Seating depth and pressure

Tuby27

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Feb 8, 2021
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I’m a little confused if someone would clarify. When people say seating the projectile deeper, do they mean in the case or closer to the lands? And which will cause more pressure, I would assume a projectile seated deeper in a case would cause higher pressure due to less burning space. So of my picture below of my 270win with Barnes LRX. Which one would have higher pressure signs, left or right?

second question, I may be using the Hornady OAL gauge incorrectly but what I measured my tikka t3x superlite with it showed my lands at about 2.698”. When I use a sized/split neck case and bullet and pushed in and locked with my bolt, it comes up at about 2.827”. Which should I trust? In the picture, the right is my rigged case shown at 2.777” (0.050” off the lands using the sized split neck case)

anyone’s reloaded 270win LRX look like the longer one, with the projectile groove shown?

thanks.
 

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Miflatlander91

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All things being equal same charge weight the one on the left will hit pressure first. When guys talk about deeper they are talking about further into the case.

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bsnedeker

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Frankly I don't trust either of those methods. I remove my firing pin and extractor and seat a bullet that I know is too long to chamber. When you try to chamber it the bolt will not drop at all... don't try to force it. Seat the bullet a bit deeper, try again and again until the bolt drops with no resistance. As you get closer you should only seat 1 thou deeper at a time. Once the bolt drops with no resistance you have your exact distance to the lands. Measure your CBTO and you are ready to load that bullet at whatever you want to start at.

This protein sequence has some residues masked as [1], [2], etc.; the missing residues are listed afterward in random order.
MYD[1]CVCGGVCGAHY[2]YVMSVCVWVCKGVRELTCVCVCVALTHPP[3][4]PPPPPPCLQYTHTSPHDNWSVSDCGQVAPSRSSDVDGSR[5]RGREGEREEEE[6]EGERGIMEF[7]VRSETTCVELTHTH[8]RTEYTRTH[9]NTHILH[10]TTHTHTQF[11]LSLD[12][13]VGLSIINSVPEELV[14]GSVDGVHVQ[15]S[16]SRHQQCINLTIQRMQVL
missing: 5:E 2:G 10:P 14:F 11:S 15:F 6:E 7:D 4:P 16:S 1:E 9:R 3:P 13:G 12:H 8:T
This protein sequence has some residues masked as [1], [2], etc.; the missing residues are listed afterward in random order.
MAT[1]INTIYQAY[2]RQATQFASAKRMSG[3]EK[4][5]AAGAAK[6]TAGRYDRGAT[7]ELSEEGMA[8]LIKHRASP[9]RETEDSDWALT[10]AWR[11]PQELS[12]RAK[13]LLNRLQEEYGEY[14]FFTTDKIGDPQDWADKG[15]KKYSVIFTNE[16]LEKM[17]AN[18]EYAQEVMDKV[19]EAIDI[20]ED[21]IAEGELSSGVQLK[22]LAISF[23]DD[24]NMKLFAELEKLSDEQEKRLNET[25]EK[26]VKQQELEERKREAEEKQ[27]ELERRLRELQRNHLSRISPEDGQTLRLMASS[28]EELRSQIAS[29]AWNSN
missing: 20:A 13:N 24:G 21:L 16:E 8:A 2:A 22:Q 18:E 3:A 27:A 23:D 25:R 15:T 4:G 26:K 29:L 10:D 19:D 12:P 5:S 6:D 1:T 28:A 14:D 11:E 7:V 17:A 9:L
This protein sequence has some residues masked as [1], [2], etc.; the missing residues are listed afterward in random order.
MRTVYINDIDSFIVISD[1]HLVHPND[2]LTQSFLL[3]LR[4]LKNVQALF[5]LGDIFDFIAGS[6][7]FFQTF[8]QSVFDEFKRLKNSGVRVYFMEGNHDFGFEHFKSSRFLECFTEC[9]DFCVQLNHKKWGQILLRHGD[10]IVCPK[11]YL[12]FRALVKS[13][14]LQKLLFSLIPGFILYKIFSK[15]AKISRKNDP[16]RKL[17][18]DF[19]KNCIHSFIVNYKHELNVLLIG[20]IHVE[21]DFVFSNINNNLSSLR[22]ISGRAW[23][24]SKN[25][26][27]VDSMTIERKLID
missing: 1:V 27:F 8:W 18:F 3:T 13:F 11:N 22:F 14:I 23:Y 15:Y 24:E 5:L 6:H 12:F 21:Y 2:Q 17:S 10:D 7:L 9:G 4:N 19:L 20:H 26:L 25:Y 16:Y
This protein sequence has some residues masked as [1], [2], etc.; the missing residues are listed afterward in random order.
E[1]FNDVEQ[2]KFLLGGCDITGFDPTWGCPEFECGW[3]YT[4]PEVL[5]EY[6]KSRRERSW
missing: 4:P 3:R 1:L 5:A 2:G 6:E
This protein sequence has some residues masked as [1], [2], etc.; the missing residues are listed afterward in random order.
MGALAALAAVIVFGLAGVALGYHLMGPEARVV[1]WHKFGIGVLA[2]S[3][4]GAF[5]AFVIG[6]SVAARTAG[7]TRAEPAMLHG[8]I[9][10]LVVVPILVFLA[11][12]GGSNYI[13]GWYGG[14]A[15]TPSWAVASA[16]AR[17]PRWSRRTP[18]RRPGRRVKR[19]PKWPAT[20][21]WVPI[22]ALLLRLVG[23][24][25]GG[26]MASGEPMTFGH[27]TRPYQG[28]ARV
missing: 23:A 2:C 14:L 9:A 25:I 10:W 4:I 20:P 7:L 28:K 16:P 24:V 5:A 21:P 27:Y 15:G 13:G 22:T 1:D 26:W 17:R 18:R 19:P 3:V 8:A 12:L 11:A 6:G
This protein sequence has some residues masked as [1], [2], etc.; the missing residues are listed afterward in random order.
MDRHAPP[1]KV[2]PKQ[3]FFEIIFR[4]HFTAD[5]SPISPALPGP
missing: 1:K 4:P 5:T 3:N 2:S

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JRMiller

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Apr 11, 2020
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All things being equal same charge weight the one on the left will hit pressure first. When guys talk about deeper they are talking about further into the case.

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^This to a point for similar loads, but on light loads with an extremely long CBTO the void in the case can actually (mostly with certain powders) cause an increase in pressure.
I generally don't worry about it, its rare, and as long as your not at the extremes of powder charge and CBTO length your fine.

As far as the split case OAL test, your really looking for a CBTO test ( CBTO=cartridge's-base-to-ogive, which is the same as your chambers length, not a cartridges OAL).

And the test is only valid if you do it in this order:
1) make sure the bullet is very tight in the split case neck, you don't want it loose.
2) remove the bolt from the rifle, place it aside
3) insert the case firmly into the chamber, push in with a wooden dowel if need be
4) using the wooden dowel down the barrel (from the muzzle end), gently, gently push the case out of the chamber via the wooden dowel acting on the bullet tip.
5) using a CBTO gauge, measure your CBTO

It must be done like this because with the bolt in and using the bolt to both insert and extract the case, the bullet, which is not crimped in the case, you will drag the bullet slightly back and forth in the case and you will not get an accurate reading.
hope that makes sense
 

N2TRKYS

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I use the cleaning rod method to find my COAL. From my experience, that measure has been a moot point for me. My magazines have never allowed me to get close to it. The listed COAL in the load data info has been spot on for accuracy for me.